One of our few actual stops was a boutique that sold a weird array of statues, including depictions of notorious armed robbers, a famous physician in a natty three-piece suit and derby, and what I took to be the more conventional Virgin Mary. Not quite, Hermann informed me. Like the doctor and the thieves, this particular effigy of Mary was a fetish idol in the practice of Venezuelan Santería. “Almost everybody believes in it,” he said.
“But I thought Venezuela was overwhelmingly Catholic,” I said. “Of course it is!” Hermann exclaimed. “That’s why Mary is in both the churches and the Santería shops.” In Caracas, even the mother of God is a todera.
On Wednesday morning I headed for Mérida, a city in the country’s Andean highlands 320 miles southwest of Caracas. Its chief claim to fame, according to another Venezuelan friend, is that it “tries to be legal.” That was enough for me after two sleepless nights in Caracas.
Flying over a dazzling landscape of seacoast, inland jungle, and vast rolling plains, I continued pondering the cabbie’s allusions to mixing. Its demographic effects were obvious in the faces you saw in the Venezuelan streets. In 2000, according to the latest national census, 67 percent of the population was officially of mixed-race origin. Today, that figure likely tops 70 percent. Venezuela is a cultural and genetic stew that first united indigenous Amazonians with Afro-Caribbeans and Spanish conquistadors and has since added infusions of Italians, Portuguese, Lebanese, and Chinese.
There’s no arguing with the physical results. From the barrio slums, where el béisbol sandlots are dream factories, the country has sent more than 200 players to the major leagues. Meanwhile, since 1955, Venezuelan women have won an unrivaled 16 titles as Miss Universe, Miss World, Miss Earth, or Miss International. They are heirs to the fabled Maria Lionza, a folkloric Amazonian earth goddess with decidedly un-Amazonian green eyes. Often pictured on the back of a tapir—a native mammal that suggests, todero-like, a blend of pig, horse, and rhinoceros—she is another central figure in Venezuelan Santería and a paragon of national beauty.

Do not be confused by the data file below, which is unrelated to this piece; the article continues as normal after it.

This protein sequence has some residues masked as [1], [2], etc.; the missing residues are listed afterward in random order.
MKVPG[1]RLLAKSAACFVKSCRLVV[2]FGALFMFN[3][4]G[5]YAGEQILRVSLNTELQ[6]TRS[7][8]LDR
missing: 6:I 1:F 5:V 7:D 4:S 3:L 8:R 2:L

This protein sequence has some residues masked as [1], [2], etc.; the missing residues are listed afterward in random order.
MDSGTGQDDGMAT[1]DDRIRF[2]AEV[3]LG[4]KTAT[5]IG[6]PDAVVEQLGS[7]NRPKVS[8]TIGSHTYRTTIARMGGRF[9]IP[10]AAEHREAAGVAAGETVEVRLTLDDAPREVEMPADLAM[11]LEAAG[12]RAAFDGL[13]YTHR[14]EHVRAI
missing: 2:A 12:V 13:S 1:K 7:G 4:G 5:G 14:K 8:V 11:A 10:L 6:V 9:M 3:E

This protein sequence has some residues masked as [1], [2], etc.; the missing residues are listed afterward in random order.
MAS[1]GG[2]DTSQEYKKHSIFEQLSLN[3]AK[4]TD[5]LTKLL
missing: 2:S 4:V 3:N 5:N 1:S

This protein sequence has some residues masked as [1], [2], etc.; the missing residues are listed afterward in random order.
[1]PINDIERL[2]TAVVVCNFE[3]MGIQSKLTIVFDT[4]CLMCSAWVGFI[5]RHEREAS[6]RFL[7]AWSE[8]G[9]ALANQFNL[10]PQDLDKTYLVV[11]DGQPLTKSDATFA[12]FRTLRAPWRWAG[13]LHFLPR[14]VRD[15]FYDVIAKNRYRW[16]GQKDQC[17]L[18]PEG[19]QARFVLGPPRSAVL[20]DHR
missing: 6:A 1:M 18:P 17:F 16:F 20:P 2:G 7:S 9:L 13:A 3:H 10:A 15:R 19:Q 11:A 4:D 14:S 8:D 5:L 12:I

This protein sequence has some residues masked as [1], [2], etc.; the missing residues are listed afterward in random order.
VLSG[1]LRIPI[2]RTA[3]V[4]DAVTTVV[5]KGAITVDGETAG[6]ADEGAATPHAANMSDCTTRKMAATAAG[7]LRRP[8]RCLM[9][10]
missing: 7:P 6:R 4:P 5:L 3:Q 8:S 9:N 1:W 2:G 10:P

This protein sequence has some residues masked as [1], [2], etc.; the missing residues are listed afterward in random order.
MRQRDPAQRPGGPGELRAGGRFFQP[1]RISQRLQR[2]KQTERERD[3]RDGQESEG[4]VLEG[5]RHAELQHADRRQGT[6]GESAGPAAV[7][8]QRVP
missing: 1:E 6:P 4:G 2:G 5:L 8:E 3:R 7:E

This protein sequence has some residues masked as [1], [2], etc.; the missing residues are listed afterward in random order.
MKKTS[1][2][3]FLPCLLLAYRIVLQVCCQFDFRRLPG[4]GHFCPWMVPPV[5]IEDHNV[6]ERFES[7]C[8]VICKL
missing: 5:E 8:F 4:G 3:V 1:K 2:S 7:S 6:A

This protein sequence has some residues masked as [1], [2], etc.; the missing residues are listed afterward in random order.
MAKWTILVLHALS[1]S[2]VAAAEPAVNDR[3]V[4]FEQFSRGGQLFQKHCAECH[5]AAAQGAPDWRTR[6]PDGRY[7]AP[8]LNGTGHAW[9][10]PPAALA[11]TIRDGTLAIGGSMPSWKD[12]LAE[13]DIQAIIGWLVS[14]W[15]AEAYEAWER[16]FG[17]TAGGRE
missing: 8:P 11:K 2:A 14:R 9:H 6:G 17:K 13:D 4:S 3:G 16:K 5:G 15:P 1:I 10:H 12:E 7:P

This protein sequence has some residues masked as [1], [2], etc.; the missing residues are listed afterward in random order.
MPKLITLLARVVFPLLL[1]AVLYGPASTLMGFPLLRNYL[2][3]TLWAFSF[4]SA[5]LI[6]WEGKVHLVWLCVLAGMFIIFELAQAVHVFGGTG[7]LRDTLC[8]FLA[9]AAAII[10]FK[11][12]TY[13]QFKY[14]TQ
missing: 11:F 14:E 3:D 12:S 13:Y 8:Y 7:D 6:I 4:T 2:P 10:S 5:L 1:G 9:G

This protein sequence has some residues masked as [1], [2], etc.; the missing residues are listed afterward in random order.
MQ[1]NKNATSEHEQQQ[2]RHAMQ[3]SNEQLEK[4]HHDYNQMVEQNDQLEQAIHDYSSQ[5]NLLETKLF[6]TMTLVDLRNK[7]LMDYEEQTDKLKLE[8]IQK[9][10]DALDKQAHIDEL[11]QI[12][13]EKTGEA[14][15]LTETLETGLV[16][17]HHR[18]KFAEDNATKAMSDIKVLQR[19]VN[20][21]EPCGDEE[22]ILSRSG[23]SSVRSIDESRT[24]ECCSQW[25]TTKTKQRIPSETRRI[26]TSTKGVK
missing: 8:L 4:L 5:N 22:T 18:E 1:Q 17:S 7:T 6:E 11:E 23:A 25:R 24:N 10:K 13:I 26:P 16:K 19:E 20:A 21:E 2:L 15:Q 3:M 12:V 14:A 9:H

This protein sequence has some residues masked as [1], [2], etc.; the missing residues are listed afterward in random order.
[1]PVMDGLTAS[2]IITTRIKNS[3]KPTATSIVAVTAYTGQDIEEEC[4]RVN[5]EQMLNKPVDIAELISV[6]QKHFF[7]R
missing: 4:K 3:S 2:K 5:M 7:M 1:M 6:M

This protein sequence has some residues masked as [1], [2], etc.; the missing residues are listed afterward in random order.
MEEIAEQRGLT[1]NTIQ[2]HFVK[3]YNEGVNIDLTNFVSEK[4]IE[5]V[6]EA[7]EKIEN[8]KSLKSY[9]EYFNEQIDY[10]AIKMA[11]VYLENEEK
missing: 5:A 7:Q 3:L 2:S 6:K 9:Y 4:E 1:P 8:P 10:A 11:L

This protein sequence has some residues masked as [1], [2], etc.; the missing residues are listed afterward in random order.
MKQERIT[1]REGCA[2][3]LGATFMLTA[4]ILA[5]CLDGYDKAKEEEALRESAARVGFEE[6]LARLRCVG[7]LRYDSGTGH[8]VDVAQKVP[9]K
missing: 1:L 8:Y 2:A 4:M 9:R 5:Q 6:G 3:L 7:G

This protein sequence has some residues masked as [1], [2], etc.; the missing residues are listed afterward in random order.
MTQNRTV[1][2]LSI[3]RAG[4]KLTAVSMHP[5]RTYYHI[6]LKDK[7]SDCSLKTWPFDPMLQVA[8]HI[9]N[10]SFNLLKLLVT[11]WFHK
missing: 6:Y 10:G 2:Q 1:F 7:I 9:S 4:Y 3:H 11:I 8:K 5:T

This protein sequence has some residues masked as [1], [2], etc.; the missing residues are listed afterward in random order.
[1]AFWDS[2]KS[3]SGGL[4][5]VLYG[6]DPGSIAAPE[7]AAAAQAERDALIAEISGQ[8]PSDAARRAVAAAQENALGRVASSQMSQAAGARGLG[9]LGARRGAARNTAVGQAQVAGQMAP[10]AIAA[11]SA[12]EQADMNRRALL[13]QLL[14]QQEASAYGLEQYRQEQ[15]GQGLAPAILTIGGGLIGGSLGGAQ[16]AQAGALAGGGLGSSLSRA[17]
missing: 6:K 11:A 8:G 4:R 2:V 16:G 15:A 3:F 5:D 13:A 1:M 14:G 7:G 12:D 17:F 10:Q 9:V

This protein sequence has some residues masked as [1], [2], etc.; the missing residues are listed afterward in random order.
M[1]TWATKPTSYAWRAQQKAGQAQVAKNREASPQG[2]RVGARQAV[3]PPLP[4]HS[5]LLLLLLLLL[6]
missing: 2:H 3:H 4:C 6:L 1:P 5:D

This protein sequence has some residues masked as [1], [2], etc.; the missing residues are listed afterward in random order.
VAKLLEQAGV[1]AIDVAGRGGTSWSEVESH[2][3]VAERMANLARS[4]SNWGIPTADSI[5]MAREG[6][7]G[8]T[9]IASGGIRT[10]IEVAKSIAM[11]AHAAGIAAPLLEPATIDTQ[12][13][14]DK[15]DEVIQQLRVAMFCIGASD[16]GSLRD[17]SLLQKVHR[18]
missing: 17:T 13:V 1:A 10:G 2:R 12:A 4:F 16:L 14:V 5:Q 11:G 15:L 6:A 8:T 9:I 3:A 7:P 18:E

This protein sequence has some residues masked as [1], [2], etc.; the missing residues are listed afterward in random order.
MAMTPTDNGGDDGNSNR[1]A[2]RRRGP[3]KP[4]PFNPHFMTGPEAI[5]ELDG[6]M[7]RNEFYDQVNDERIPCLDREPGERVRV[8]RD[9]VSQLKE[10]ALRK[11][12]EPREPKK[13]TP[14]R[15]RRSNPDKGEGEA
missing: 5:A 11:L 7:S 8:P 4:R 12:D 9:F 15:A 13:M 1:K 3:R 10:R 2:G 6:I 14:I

By midnight on my second day in Mérida, three passersby had stopped me to warn that the zipper on my shoulder bag was broken. Mérida was a carefree pedestrian’s paradise. Yet as much as lawless Caracas, Mérida was toderoville, slowed to the beat of its own peaceful rhythms.
Almost everyone I talked to—bartenders and hotel clerks, waiters and schoolteachers, butchers, bakers, and candlestick makers—was a currency trader on the side. They were eager to exchange Venezuelan bolívares (appropriately nicknamed bs) for dollars on an informal “parallel” market so independent that the chasm between the official rate and the informal reality was also the difference between one of the most expensive destinations on the planet and one of the cheapest. On my arrival, I’d run out of cash and had to pay for a dinner of salad, indifferent sautéed chicken, and two beers with a credit card. At the government-set 2.1 bolívares to the buck, the meal cost $63. Today, resupplied with “parallel” bs by a fruit vendor, I treated myself in an elegant colonial mansion to soup, sirloin steak, three vegetables, dessert, and a drink for $3.39.